Real-world example of a username enumeration attack
There is one well-known username enumeration vulnerability related to previous versions of Apache web server. Some distributions contained a misconfiguration, which enabled potential attackers to identify existing usernames.
When an attacker submits an HTTP request for a possible user's home page,, the server responses differently depending on whether the username exists or not:
- If the username exists and does not have a homepage, the server responses with HTTP result code 403, and the server message "You don't have permission to access /~username on this server."
- If the username does not exist, the server responses with HTTP result code 404 and the message "The requested URL /~username was not found on this server."
Because the server responses differently in these cases, the potential attacker can test and enumerate existing usernames. The attacker can then exploit this data for further attacks on the server.
Example of a web application username enumeration vulnerability in web application
When you create a web part in your web application, which enables users to log in, do not reveal information about existing usernames:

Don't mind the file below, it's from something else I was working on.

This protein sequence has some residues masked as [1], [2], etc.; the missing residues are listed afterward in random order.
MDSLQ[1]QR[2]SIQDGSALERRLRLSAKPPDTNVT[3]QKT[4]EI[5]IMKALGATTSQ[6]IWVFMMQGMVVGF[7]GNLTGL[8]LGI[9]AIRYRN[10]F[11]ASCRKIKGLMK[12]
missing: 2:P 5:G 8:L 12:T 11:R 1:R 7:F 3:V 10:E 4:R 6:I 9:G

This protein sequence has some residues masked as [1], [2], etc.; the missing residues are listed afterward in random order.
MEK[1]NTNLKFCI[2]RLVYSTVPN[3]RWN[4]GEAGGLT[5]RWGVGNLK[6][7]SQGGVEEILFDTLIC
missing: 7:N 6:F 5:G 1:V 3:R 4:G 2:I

This way, the attacker can learn, which usernames exist in the system and which do not.
How to prevent username enumeration attacks in Kentico CMS
The default configuration of Kentico is protected against this type of attack.
If you plan to create a custom login web part, be sure to show only generic error messages:
This way, the attacker cannot distinguish between valid and invalid usernames.
In registration web parts, you cannot completely eliminate this vulnerability, because you have to check (and tell the user) if the submitted username already exists. Therefore, always include CAPTCHA in these web parts to prevent automatic collecting of the data by scripts.
In this type of enumeration attack, the attacker tries to guess the file names on the server and manage to gain access to them.
In Kentico, the attacker can for example try to guess the name of an export file. The export files are generally located in the <web project>\CMSSiteUtils\Export folder. The attacker can learn the structure of the file name and eventually guess an existing one (for example, by trying out different time stamps).
To protect your servers against this type of attack, forbid access to sensitive directories in the web.config file. See Restricting access to directories.
- Do not reveal username and password details on you web pages (how long the username/password should be, which characters it should contain, etc.)
- Show only generic error messages (Login failed. / The combination of username and password is invalid.) in custom login web parts.
- Use CAPTCHA in registration forms.
- Forbid access from the outside to directories, whose names could be guessed by potential attackers.